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Taiwan Semiconductor Industry to Mark Enormous Growth

Semiconductor ChipSemiconductor industry in Taiwan is planning to get highest growth in upcoming time.  Kung Ming-hsin, the head of Taiwan’s economic planning agency, the National Development Council, told Reuters the business opportunities presented by the global transformation to a digital economy were “very, very enormous”.

Kung says that from now to 2025, Taiwan companies have planned more than T$3 trillion ($107 billion) in investment in the semiconductor sector, citing expansion plans from chip giants including TSMC and Powerchip Semiconductor Manufacturing Corp.

“Once they are built, Taiwan’s competitors in semiconductors in the next decade will be very few,” Kung said in an interview in his office building, which overlooks the presidential office.

Taiwan’s semiconductor firms are ramping up production to tackle a global chip shortage, which has affected everything from carmakers to consumer products, and meet booming demand following the work-from-home trend during the COVID-19 pandemic.

Soaring demand is set to continue, driven by 5G, artificial intelligence and electric vehicles, Kung said.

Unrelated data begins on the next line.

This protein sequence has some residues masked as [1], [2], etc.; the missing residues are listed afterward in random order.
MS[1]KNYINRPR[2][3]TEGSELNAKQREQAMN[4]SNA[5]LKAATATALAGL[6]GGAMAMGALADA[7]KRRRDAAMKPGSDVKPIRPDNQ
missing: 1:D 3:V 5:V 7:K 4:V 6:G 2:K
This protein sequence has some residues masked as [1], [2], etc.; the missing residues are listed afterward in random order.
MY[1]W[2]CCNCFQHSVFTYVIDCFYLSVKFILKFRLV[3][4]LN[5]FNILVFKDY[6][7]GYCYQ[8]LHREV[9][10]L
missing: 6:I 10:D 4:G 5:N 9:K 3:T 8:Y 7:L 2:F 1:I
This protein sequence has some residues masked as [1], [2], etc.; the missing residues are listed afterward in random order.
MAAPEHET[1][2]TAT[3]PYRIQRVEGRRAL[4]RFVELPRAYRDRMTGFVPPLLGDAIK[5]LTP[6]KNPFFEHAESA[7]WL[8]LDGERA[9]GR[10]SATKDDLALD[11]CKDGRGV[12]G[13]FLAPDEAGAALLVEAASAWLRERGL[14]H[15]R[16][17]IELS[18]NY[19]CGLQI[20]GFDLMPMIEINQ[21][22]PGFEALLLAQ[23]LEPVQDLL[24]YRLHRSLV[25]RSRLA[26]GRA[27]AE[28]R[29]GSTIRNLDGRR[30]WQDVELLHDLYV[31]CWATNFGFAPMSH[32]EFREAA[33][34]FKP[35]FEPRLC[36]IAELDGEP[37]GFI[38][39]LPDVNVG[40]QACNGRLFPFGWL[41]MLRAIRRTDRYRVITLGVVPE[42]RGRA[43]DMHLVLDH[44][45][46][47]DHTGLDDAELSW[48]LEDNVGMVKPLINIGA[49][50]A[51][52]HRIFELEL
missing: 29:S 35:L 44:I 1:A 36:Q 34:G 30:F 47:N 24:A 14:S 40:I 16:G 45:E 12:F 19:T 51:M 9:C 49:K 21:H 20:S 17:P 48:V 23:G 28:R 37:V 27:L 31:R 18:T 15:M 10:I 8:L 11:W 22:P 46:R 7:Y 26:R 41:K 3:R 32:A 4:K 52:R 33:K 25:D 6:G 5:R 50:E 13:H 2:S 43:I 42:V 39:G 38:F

“In the next decade or even longer there won’t be oversupply for semiconductors,” he added, when asked if the massive investment plans could have a downside.

Taiwan is currently in the grip of its worst drought in more than half a century, but Kung said the impact on chip firms was limited at present, citing the amount of water they are able to recycle and the location of their main factories in Hsinchu in northern Taiwan, and in the island’s south.

To that end, the government is helping the industry develop the next generation of semiconductor manufacturing technology like 1 nanometre and beyond with funding support and talent recruitment programmes in the works, he added.

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Nitisha Dubey

I am a Journalist with a post graduate degree in Journalism & Mass Communication. I love reading non-fiction books, exploring different destinations and varieties of cuisines. Biographies and historical movies are few favourites.

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